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for sale, they would simply invest in other industries (e.g. software) that had a much shorter time frame to product launch as well as a significantly lower cost of entry into the industry. Because of this, the investors are then looking for an acquisition or an IPO. These events generally will not occur before a company has its drug in clinical trials, and demonstrated some really solid evidence that it is safe and effective. As a result, many investors (i.e. VC firms) will only provide money if the entrepreneurs can get their drug into clinical trials in a period of 18 to 24 months.
So is this time frame possible? Absolutely. It happens all the time. With many molecular targets, a drug can be found, manufactured at small scale under exacting conditions, and be declared ready to enter the clinic. This early stage is where the critical choices get made, often with little or no data. There are so many decisions to make. Defining the basic biology experiments. Choosing the ultimate composition of the molecule. Establishing a manufacturing process. Biological testing in multiple species. Stability testing. Analytics to define uniformity. Toxicology. The success rate for a drug making it through clinical trials is only about 7 percent. I’ve heard many people blame the FDA for the current low rate of drug approvals. They say they’re too conservative, too focused on safety.
I’d like to propose an alternate interpretation of the data. Drugs are currently failing in clinical trials at a high rate because they enter clinical testing before they are truly ready. And drugs, like people, usually get but a single chance to make a good first impression with both the FDA and investors. Fail in the clinic once as a new drug, and you are done for.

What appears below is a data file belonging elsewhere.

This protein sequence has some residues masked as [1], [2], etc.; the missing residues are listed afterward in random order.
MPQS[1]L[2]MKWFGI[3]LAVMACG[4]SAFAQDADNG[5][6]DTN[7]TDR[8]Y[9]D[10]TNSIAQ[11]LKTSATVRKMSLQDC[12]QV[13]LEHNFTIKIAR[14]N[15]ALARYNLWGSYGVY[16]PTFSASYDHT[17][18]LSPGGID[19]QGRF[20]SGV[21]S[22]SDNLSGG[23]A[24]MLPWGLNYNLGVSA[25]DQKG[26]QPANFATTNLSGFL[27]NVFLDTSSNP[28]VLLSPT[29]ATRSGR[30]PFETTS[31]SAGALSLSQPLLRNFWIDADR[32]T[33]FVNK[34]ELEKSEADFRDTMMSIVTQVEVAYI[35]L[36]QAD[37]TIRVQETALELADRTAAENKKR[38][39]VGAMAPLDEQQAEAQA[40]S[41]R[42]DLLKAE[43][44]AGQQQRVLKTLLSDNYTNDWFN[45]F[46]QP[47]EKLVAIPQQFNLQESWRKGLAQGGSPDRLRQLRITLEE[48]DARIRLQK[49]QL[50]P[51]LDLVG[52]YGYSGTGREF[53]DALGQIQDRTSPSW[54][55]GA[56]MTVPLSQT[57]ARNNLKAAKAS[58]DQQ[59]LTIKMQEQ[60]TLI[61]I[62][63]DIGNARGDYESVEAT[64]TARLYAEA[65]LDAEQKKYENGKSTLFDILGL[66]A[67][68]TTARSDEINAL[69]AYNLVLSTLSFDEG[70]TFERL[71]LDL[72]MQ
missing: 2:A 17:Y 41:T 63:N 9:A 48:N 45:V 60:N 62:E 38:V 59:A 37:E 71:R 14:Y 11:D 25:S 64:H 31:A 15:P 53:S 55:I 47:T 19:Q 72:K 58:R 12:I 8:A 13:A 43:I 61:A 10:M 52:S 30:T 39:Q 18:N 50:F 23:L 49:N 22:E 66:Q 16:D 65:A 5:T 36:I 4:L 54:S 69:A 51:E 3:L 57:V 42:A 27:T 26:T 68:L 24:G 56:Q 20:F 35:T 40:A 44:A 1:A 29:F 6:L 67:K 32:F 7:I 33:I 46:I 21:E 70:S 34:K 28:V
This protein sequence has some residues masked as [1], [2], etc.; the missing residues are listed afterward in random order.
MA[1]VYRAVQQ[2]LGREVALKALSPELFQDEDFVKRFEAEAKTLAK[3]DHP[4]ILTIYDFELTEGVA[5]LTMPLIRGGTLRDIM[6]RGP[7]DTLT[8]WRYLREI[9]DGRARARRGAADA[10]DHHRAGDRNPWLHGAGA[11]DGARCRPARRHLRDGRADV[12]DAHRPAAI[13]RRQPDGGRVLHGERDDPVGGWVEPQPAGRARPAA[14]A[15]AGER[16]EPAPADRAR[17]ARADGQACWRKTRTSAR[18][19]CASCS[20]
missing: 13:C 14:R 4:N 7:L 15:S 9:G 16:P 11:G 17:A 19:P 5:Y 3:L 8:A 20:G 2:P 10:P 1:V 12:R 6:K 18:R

The current approach is simply a formula for failure for biotech startups. This recipe mixes equal parts hubris, financial pressure, and unresolved scientific/medical questions that are whipped together to form half-baked drugs that are poorly understood, designed, and vetted. Cutting corners to save money often backfires. Those of you who have tried to do your own plumbing or electrical work know the meaning of the phrase “the cheap comes out expensive” when you need to hire a pro to fix your mistakes. The drug development process is no different, but is vastly more expensive to repair.
There’s no getting around it: biomedical research is very expensive. So how do we pay for drug discovery research going forward, if Big Pharma doesn’t want to pay for it, and smaller companies can’t always afford to as a result of their limited funding? New approaches are required. Getting the federal government to pay for this doesn’t seem like a viable path; it’s not their job, and they’re already financially constrained (i.e. broke). Industry has been testing out two other approaches in the past few years: shipping research offshore, and establishing agreements with contract research organizations. Can these approaches get the job done?
I’m afraid I have reservations about both of these efforts to boost research productivity. Offshore jobs will certainly be cheaper, but the countries that are getting most of these jobs (e.g. China, India) don’t have a strong record of novel drug development, and quality control is a serious concern. Contract research organizations that perform critical tasks for a fee, but don’t take equity in a drug, can free a biotech company from hiring/firing cycles, as well as provide expertise not available in a small company. There would seem to be some merit to that approach. My concern here, … Next Page »
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